Ludwig Wittgenstein once famously wrote: "The limits of my language means the limits of my world." Here is what I believe he meant. A number of years ago I returned to university, after a lengthy hiatus, with the misguided idea of pursuing a graduate degree in Classics. It soon became evident that I possessed neither the temperament nor discipline to excel in that rarefied field. In one of the introductory lectures the professor told us that the penultimate end of studying Classics is not to read or compose in Greek, but to think in Greek. When one can think in ancient Greek, he said, one can think thoughts that cannot be thought in English. This, I believe, is what Wittgenstein meant by "the limits of my world." But more than likely I have misinterpreted his idea.

yellowish haze
02-19-2009, 04:51 AM
I remember the moment, as a kid, when I was first able to read in my head rather than reading out loud. It was a sort of revelation.
From then on I was able to think in my head in words, but word-thoughts were always slow boring thoughts, as they are now.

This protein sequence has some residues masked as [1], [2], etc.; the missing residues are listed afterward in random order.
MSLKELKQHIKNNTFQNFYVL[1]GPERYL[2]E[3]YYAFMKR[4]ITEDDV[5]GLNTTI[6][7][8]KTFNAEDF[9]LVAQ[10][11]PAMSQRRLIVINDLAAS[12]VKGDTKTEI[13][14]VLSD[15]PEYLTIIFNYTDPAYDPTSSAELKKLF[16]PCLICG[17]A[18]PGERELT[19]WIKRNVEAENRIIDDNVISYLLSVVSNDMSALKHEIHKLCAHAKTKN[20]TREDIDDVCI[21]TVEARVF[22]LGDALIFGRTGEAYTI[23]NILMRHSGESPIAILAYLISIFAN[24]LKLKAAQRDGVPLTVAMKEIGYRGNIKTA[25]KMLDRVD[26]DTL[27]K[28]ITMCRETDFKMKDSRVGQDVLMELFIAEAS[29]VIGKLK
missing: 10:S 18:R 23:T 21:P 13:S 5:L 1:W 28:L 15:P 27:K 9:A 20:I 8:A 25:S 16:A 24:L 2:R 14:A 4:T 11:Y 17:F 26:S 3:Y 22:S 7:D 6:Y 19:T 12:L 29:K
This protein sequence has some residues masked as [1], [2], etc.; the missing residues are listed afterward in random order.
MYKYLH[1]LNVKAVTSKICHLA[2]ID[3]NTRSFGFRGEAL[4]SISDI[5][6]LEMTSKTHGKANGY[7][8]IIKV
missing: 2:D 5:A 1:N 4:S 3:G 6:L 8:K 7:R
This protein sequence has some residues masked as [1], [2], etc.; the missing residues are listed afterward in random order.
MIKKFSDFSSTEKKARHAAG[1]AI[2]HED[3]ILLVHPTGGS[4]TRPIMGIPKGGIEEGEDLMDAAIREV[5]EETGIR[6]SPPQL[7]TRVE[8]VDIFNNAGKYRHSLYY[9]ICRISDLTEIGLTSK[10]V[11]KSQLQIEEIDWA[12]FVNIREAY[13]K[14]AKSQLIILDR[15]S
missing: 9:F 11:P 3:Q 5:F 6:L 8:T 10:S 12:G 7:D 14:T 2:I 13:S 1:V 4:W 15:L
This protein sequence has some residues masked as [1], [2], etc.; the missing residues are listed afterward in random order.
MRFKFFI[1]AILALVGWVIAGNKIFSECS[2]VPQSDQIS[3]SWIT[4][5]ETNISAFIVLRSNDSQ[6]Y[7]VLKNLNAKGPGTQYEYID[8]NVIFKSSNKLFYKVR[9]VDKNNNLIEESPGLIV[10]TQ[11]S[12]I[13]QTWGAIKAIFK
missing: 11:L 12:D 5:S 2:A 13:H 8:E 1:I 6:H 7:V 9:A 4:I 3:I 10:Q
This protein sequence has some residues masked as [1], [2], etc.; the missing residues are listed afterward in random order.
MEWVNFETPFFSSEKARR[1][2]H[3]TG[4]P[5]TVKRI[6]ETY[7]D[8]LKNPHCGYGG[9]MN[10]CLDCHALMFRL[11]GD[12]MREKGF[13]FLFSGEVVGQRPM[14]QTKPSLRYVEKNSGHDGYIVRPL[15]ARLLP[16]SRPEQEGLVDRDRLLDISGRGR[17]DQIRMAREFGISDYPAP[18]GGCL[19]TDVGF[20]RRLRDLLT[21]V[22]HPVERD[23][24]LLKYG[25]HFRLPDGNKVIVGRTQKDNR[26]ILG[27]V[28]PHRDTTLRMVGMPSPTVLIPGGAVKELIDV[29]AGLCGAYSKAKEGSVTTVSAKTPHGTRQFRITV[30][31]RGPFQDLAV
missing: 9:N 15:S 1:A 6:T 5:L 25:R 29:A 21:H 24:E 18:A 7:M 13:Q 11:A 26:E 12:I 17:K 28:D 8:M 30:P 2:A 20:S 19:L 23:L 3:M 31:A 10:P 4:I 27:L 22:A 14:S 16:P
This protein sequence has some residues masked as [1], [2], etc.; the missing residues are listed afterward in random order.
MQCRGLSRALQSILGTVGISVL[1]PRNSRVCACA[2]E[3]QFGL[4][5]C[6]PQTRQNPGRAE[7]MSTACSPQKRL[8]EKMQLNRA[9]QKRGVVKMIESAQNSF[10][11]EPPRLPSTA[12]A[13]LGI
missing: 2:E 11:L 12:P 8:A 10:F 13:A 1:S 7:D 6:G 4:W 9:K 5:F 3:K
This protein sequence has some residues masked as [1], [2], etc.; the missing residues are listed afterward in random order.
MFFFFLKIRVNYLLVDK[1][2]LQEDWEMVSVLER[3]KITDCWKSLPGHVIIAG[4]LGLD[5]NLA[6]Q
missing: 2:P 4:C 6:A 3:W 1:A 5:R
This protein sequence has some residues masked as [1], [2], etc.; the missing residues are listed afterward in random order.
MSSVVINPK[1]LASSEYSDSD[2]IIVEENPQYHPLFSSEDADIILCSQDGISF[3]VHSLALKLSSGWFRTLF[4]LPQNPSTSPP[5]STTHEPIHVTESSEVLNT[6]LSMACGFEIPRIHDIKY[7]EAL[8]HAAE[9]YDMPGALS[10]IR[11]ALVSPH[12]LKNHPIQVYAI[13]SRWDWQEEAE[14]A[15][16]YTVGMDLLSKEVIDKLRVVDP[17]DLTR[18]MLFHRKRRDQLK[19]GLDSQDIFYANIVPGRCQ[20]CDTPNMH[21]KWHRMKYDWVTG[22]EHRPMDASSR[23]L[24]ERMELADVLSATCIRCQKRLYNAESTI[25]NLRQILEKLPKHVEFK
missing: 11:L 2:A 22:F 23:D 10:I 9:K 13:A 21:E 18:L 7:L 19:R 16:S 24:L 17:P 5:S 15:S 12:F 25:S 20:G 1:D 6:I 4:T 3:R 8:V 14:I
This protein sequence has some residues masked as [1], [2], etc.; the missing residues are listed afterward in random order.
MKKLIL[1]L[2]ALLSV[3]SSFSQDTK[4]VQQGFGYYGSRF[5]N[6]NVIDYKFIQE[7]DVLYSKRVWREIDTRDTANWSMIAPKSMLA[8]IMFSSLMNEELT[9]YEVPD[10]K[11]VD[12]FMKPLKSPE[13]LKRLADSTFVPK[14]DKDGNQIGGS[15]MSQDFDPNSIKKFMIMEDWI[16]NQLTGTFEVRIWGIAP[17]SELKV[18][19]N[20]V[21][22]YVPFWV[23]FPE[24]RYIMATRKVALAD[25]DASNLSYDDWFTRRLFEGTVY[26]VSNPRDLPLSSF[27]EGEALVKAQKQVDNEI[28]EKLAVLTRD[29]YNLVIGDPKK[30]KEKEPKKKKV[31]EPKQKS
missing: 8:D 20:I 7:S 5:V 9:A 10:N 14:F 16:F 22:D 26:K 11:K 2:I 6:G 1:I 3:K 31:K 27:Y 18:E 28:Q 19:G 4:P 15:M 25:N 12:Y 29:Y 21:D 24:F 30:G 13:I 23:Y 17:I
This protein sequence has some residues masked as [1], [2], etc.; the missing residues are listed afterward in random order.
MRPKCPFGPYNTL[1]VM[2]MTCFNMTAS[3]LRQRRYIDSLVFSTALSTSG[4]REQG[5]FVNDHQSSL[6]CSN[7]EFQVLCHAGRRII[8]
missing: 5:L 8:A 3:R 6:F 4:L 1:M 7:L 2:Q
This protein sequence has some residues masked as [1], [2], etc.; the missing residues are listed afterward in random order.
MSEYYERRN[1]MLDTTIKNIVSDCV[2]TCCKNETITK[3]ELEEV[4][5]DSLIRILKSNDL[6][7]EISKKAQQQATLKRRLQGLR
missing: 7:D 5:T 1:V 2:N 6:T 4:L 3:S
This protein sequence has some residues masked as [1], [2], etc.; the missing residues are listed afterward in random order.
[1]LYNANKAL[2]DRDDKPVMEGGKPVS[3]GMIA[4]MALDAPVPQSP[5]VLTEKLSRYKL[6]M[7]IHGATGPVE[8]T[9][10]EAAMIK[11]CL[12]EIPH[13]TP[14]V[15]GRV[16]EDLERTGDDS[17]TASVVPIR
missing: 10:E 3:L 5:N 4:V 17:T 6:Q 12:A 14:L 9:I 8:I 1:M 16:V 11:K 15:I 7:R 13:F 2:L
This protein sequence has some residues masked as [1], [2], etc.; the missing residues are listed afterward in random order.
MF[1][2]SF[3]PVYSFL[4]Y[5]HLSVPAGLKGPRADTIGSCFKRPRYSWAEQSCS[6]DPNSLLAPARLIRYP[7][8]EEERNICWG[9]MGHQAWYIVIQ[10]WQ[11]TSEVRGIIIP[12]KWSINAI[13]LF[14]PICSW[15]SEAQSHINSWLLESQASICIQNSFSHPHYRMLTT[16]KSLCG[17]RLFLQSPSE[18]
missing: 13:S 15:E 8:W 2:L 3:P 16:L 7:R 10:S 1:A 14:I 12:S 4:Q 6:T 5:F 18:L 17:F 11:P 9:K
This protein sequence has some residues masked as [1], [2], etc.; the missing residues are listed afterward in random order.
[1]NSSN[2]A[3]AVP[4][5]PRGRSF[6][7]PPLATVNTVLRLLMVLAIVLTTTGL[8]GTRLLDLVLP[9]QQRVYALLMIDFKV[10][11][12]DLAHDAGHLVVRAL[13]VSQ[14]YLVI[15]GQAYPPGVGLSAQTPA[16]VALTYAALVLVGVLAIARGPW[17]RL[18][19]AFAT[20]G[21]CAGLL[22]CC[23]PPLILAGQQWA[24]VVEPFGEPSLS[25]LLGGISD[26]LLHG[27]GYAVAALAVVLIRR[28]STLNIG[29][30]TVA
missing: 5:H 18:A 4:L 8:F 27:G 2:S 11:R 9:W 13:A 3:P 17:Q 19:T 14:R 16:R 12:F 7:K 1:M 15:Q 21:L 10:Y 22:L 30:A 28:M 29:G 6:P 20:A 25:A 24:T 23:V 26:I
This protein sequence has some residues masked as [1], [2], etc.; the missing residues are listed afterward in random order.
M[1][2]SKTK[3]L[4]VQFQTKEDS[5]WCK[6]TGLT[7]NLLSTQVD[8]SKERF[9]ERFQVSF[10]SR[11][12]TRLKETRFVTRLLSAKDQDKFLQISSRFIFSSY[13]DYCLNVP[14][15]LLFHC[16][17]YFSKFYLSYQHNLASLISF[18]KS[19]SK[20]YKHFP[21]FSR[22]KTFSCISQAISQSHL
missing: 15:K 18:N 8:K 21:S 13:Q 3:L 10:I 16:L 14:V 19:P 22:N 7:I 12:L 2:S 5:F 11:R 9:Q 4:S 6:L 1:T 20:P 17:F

And this got me thinking: dear Ligottians, do you also hear words in your head when you read fiction?

A few other questions that come with it:

"1. What is a toy?

2. How do you play with a toy?

(...)

52. Do most people do what words tell them to do?

53. Are words powerful?

54. Are these words powerful?

55. Are you paying attention only to these words?

56. Is there a voice in your head speaking these words?

57. Is that "your" voice?

58. Are they "your" words?

59. Are you "alone" now?

60. Are you "alone" in your head now?

61.When your inner voice speaks these words, are any of your own words also being spoken?

62. Have these words been directing your thoughts in a particular direction?

63. If you had not been reading these words, would your thoughts have gone in that direction?

64. Are you being led by these words?

65. Are these words dominating your mind?

66. Have these words taken over your mind?

67. Are these words playing with you?

68. Does that make you a toy?

69. What is a toy?"

--A Round of Questions by Thomas Wiloch

:eek:, :eek: and :eek:!!!

Shrub Niggurath
02-21-2009, 07:47 PM
When I read fiction, it's like there are two distinct but related streams of activity in my head, a stream of imagery and a stream of ideas. I say "ideas" instead of "words", because though this stream of thought seems distinct fom my visual imagination, sometimes it has an abstract, pre-verbal quality to it. Anyway, as I'm reading these two streams weave about one another, frequently intersecting, like a continuous, writhing caduceus of phantom serpents. Sometimes imagery will predominate, sometimes ideas, but the two streams are constantly bobbing in and out of prominence, and frequently intersect.